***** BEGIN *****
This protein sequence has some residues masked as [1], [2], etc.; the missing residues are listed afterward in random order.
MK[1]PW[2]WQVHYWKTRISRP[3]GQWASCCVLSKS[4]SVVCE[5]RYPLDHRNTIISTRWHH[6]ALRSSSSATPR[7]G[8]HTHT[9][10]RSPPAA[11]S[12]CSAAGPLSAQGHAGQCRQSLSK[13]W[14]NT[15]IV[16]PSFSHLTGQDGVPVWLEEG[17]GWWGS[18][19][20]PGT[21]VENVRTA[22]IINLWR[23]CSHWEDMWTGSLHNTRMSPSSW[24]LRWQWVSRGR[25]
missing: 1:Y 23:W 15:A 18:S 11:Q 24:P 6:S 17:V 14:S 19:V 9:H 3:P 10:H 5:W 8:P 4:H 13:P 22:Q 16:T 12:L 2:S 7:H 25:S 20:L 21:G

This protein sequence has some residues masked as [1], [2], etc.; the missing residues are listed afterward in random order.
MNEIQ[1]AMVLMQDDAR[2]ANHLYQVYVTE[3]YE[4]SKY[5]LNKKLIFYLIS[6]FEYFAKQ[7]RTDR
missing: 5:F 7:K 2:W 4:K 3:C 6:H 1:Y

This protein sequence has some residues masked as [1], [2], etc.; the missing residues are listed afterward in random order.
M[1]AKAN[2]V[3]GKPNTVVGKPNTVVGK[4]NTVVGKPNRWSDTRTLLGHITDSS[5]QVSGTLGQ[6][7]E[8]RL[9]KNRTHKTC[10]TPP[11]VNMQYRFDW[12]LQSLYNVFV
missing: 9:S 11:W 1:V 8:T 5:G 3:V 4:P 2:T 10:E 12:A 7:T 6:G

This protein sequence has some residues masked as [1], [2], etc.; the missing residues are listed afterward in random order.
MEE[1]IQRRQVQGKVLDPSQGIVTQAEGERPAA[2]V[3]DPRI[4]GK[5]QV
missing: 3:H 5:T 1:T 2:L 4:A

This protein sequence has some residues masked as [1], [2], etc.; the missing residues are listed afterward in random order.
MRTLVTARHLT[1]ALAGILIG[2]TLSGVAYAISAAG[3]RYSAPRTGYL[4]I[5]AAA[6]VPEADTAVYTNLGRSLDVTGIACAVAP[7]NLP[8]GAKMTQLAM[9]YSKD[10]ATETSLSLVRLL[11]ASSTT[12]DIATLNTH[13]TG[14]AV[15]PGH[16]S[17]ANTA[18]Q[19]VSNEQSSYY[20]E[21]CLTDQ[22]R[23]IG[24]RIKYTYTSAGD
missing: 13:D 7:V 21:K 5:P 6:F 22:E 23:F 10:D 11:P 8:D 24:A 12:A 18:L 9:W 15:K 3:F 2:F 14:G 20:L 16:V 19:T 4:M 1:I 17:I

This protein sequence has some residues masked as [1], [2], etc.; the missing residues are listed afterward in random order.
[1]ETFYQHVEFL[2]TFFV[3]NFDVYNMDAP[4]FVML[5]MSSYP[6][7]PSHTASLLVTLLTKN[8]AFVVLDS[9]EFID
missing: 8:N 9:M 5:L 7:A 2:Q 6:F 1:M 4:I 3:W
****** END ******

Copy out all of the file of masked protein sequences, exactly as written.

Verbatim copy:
This protein sequence has some residues masked as [1], [2], etc.; the missing residues are listed afterward in random order.
MK[1]PW[2]WQVHYWKTRISRP[3]GQWASCCVLSKS[4]SVVCE[5]RYPLDHRNTIISTRWHH[6]ALRSSSSATPR[7]G[8]HTHT[9][10]RSPPAA[11]S[12]CSAAGPLSAQGHAGQCRQSLSK[13]W[14]NT[15]IV[16]PSFSHLTGQDGVPVWLEEG[17]GWWGS[18][19][20]PGT[21]VENVRTA[22]IINLWR[23]CSHWEDMWTGSLHNTRMSPSSW[24]LRWQWVSRGR[25]
missing: 1:Y 23:W 15:A 18:S 11:Q 24:P 6:S 17:V 14:S 19:V 9:H 3:P 10:H 5:W 8:P 4:H 13:P 22:Q 16:T 12:L 2:S 7:H 25:S 20:L 21:G

This protein sequence has some residues masked as [1], [2], etc.; the missing residues are listed afterward in random order.
MNEIQ[1]AMVLMQDDAR[2]ANHLYQVYVTE[3]YE[4]SKY[5]LNKKLIFYLIS[6]FEYFAKQ[7]RTDR
missing: 5:F 7:K 2:W 4:K 3:C 6:H 1:Y

This protein sequence has some residues masked as [1], [2], etc.; the missing residues are listed afterward in random order.
M[1]AKAN[2]V[3]GKPNTVVGKPNTVVGK[4]NTVVGKPNRWSDTRTLLGHITDSS[5]QVSGTLGQ[6][7]E[8]RL[9]KNRTHKTC[10]TPP[11]VNMQYRFDW[12]LQSLYNVFV
missing: 9:S 11:W 1:V 8:T 5:G 3:V 4:P 2:T 10:E 12:A 7:T 6:G

This protein sequence has some residues masked as [1], [2], etc.; the missing residues are listed afterward in random order.
MEE[1]IQRRQVQGKVLDPSQGIVTQAEGERPAA[2]V[3]DPRI[4]GK[5]QV
missing: 3:H 5:T 1:T 2:L 4:A

This protein sequence has some residues masked as [1], [2], etc.; the missing residues are listed afterward in random order.
MRTLVTARHLT[1]ALAGILIG[2]TLSGVAYAISAAG[3]RYSAPRTGYL[4]I[5]AAA[6]VPEADTAVYTNLGRSLDVTGIACAVAP[7]NLP[8]GAKMTQLAM[9]YSKD[10]ATETSLSLVRLL[11]ASSTT[12]DIATLNTH[13]TG[14]AV[15]PGH[16]S[17]ANTA[18]Q[19]VSNEQSSYY[20]E[21]CLTDQ[22]R[23]IG[24]RIKYTYTSAGD
missing: 13:D 7:V 21:K 5:P 6:F 22:E 23:F 10:D 11:P 8:D 24:A 12:A 18:L 9:W 15:K 3:F 2:F 14:G 20:L 16:V 19:T 4:M 1:I 17:I

This protein sequence has some residues masked as [1], [2], etc.; the missing residues are listed afterward in random order.
[1]ETFYQHVEFL[2]TFFV[3]NFDVYNMDAP[4]FVML[5]MSSYP[6][7]PSHTASLLVTLLTKN[8]AFVVLDS[9]EFID
missing: 8:N 9:M 5:L 7:A 2:Q 6:F 1:M 4:I 3:W